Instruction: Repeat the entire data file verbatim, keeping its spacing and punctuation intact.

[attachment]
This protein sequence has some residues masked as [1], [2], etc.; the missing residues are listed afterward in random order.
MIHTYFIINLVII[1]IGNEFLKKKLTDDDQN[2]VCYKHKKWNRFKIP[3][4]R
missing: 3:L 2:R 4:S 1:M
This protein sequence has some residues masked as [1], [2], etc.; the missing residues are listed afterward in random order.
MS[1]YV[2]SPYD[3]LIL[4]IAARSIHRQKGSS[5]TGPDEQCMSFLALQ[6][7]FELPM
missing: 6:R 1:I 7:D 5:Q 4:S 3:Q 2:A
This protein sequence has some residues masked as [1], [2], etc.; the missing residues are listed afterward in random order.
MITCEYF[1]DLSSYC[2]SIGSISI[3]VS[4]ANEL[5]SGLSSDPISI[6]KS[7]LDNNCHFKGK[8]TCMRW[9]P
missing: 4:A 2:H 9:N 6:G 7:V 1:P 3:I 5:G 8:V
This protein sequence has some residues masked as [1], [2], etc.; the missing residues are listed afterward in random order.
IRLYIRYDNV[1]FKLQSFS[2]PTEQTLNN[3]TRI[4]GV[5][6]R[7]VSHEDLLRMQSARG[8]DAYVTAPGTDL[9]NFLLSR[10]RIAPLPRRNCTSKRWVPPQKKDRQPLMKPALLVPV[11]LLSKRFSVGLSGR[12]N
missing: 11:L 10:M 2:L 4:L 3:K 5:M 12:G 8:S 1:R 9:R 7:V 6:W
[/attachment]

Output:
This protein sequence has some residues masked as [1], [2], etc.; the missing residues are listed afterward in random order.
MIHTYFIINLVII[1]IGNEFLKKKLTDDDQN[2]VCYKHKKWNRFKIP[3][4]R
missing: 3:L 2:R 4:S 1:M
This protein sequence has some residues masked as [1], [2], etc.; the missing residues are listed afterward in random order.
MS[1]YV[2]SPYD[3]LIL[4]IAARSIHRQKGSS[5]TGPDEQCMSFLALQ[6][7]FELPM
missing: 6:R 1:I 7:D 5:Q 4:S 3:Q 2:A
This protein sequence has some residues masked as [1], [2], etc.; the missing residues are listed afterward in random order.
MITCEYF[1]DLSSYC[2]SIGSISI[3]VS[4]ANEL[5]SGLSSDPISI[6]KS[7]LDNNCHFKGK[8]TCMRW[9]P
missing: 4:A 2:H 9:N 6:G 7:V 1:P 3:I 5:G 8:V
This protein sequence has some residues masked as [1], [2], etc.; the missing residues are listed afterward in random order.
IRLYIRYDNV[1]FKLQSFS[2]PTEQTLNN[3]TRI[4]GV[5][6]R[7]VSHEDLLRMQSARG[8]DAYVTAPGTDL[9]NFLLSR[10]RIAPLPRRNCTSKRWVPPQKKDRQPLMKPALLVPV[11]LLSKRFSVGLSGR[12]N
missing: 11:L 10:M 2:L 4:L 3:K 5:M 12:G 8:S 1:R 9:R 7:V 6:W